To confirm and re-establish each career?

Their lives cannot repay us-their death could not undoThe shame that they have laid upon our race.

But the slothfulness that wasted and the arrogance that slew, Shall we leave it unabated in its place?

THE ISLANDERS

1902

No O DOUBT but ye are the People-your throne is above the King's.

Whoso speaks in your presence must say acceptable things: Bowing the head in worship, bending the knee in fear— Bringing the word well smoothen—such as a King should hear.

Fenced by your careful fathers, ringed by your leaden seas, Long did ye wake in quiet and long lie down at ease;

Till

Till

ye said of Strife, "What is it?" of the Sword, "It is far from our ken";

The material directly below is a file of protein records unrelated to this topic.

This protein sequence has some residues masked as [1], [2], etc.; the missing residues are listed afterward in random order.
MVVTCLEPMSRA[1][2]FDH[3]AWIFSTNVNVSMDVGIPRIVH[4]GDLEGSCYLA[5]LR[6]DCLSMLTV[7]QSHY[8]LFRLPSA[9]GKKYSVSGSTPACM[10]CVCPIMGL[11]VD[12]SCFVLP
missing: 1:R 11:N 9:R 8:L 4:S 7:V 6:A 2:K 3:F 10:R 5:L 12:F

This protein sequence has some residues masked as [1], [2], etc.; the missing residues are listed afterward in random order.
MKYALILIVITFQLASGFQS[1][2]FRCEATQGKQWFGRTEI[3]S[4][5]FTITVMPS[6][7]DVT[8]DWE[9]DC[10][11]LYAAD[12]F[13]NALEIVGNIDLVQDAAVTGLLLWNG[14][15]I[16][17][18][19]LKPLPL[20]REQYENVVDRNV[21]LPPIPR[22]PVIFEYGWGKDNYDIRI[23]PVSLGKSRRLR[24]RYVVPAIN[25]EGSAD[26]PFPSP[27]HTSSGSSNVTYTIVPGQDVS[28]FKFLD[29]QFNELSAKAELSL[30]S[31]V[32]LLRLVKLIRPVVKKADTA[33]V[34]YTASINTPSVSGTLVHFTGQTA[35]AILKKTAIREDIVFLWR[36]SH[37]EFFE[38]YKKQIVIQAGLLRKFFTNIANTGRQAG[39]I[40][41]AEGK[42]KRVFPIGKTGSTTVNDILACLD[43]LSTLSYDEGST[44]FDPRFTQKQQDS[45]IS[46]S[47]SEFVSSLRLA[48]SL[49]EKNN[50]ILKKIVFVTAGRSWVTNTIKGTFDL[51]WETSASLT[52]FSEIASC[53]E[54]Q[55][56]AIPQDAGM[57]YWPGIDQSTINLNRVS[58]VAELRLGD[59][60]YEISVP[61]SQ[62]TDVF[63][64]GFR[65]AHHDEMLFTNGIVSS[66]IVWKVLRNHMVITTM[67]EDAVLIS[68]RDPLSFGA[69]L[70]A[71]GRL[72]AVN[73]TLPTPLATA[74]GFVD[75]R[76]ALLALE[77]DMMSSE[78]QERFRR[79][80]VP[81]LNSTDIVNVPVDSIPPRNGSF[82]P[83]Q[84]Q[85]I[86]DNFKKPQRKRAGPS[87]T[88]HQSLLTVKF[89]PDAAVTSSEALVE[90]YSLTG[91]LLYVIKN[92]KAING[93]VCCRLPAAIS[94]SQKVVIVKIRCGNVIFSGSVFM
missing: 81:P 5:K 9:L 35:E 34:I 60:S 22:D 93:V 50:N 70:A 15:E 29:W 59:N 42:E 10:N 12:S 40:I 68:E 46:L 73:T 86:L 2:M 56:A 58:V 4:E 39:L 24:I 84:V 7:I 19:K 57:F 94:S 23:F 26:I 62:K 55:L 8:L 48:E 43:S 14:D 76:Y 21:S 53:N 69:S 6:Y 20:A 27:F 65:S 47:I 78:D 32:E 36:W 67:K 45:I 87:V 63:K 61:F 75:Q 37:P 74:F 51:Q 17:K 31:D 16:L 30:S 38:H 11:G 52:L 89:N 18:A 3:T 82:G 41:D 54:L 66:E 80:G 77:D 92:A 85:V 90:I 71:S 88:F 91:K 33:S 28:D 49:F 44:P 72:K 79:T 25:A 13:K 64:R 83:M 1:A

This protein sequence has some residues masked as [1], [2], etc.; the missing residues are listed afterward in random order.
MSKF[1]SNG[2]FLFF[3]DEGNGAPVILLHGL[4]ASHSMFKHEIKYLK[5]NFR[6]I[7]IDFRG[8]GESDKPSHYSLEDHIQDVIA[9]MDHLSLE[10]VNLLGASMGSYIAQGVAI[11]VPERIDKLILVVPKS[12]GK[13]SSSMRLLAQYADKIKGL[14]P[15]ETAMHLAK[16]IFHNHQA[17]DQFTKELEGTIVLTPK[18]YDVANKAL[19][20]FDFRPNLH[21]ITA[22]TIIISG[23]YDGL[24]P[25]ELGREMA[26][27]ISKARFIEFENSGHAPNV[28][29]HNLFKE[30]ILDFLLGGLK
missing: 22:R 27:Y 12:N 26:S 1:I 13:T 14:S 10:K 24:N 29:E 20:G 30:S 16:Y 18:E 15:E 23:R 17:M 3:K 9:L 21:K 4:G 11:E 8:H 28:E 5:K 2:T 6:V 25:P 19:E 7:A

ye

of your shrunken hosts and a toy

made a sport of your
armed men.

of your

Ye stopped your ears to the warning-ye would neither look

nor heed

Ye set your leisure before their toil and your lusts above their

need.

Because of your witless learning and your beasts of warren and chase,

Ye grudged your sons to their service and your fields for their camping-place.

Ye forced them to glean in the highways the straw for the bricks they brought;

Ye forced them follow in byways the craft that ye never taught.

Ye hindered and hampered and crippled; ye thrust out of sight and away

Those that would serve you for honour and those that served you for pay.

Then were the judgments loosened; then was your shame revealed,

At the hands of a little people, few but apt in the field. Yet ye were saved by a remnant (and your land's long-suffering star),

When your strong men cheered in their millions while your striplings went to the war.

Sons of the sheltered city-unmade, unhandled, unmeet— Ye pushed them raw to the battle as ye picked them raw from the street.